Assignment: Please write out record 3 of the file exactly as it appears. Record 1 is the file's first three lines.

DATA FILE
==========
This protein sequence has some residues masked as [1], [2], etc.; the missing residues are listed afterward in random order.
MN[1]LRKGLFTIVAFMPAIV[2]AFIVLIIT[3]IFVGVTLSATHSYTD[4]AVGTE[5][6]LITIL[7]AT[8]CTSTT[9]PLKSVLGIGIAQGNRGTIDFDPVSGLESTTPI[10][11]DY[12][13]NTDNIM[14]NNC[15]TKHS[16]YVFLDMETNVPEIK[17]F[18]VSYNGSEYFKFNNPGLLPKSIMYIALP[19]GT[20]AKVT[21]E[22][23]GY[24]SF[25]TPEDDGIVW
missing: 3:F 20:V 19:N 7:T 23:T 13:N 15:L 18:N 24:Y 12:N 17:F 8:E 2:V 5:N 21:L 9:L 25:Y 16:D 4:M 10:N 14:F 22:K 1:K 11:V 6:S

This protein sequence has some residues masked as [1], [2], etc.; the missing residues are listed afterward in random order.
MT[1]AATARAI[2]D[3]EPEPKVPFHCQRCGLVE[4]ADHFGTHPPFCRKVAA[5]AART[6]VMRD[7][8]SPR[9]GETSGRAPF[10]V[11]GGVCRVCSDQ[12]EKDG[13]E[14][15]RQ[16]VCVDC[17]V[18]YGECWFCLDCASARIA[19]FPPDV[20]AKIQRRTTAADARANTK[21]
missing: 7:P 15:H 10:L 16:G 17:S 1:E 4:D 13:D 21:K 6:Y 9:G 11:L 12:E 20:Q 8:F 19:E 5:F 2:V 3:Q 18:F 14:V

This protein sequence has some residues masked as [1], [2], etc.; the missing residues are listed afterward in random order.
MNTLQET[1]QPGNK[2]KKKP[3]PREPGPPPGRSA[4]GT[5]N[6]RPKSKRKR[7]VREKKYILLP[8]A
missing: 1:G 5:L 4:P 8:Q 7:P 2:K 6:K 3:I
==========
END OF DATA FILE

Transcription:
This protein sequence has some residues masked as [1], [2], etc.; the missing residues are listed afterward in random order.
MNTLQET[1]QPGNK[2]KKKP[3]PREPGPPPGRSA[4]GT[5]N[6]RPKSKRKR[7]VREKKYILLP[8]A
missing: 1:G 5:L 4:P 8:Q 7:P 2:K 6:K 3:I